Aarhus University Seal

”A 15-ton scientific problem!”

Peter Teglberg Madsen is professor with special responsibilities (MSO) at Aarhus University and one of Denmark’s leading experts on whales. He considers it crucial for students to have close contact with the latest research and to try their hand at doing research themselves during their studies at Aarhus University. So when he examined two beached sperm whales at Henne Beach on the west coast of Jutland last spring, he invited his students along as a matter of course.

“Peter Teglberg probably knows more about sperm whales than anyone else in Denmark, so of course having the chance to explore the whale’s insides with him was a truly educational and inspiring experience. The theory just falls into place when you’re suddenly standing there holding it in your hands. It’s just something totally different than studying a diagram and reading about it,” explains PhD student Michael Ladegaard.
“We examined the head in particular to expose the organs that are involved in echolocation and sound production. When you’ve been sitting and ploughing through article after article the way I have, it’s just fantastic to get a chance to see it all in reality and quite literally hold it in your hands,” says Emil Munck Schrøder, who is writing his Master’s thesis on echolocation in toothed whales.
PhD student Michael Ladegaard with a few of the many octopus beaks found in the sperm whale’s stomach.

Peter Teglberg Madsen:
“Good university teaching sparks students’ curiosity and their desire to explore. Our job is to develop independent students who dare to think for themselves. That’s why it’s so important that our degree programmes to have a close connection to research. And that we draw on contemporary research and show the students how dynamic research is and draw their attention to the many exciting aspects that we don’t fully understand yet. For example, how exactly a sperm whale uses its enormous nose to produce the clicking sounds that it uses when echolocating.”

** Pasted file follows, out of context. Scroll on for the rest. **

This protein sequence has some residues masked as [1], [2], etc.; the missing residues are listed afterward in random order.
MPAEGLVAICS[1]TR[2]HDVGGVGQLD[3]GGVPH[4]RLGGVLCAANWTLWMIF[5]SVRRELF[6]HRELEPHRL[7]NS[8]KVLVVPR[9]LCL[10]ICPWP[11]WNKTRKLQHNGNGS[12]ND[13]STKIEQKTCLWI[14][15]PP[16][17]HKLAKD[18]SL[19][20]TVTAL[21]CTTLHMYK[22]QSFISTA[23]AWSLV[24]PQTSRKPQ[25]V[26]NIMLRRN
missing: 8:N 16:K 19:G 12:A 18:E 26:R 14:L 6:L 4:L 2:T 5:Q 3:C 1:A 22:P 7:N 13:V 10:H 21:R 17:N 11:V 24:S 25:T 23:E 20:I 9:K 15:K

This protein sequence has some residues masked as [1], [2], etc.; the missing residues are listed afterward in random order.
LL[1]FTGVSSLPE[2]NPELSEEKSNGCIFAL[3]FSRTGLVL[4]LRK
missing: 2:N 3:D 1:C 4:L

“One of the biggest hurdles we have when new biology students start on the biology course is that they believe that we already know everything, and that they have no chance of discovering something new themselves. They’re used to truth as something that’s in a book and that couldn’t be otherwise. So it’s just incredible to be able to take the students to Henne Beach and show them a gigantic beached sperm whale and point to it’s huge head and say: ‘Here’s a 15-ton scientific problem! Because we actually have no idea how this works.”

“Of course, the students could also just read an article about it. But it’s just not the same. It always adds something to get your hands on things – and in the case of a dead sperm whale, to get the thing up your nose and on your clothes. To see research in action and get to try your hand at it. This applies both when we do experiments in the lab, and when we dissect a 15-ton sperm whale nose.”

"It was science happening right now. It was incredibly inspiring to be a part of it. A reminder of what it’s all about, and why research is so fascinating."
Emil Munck Schrøder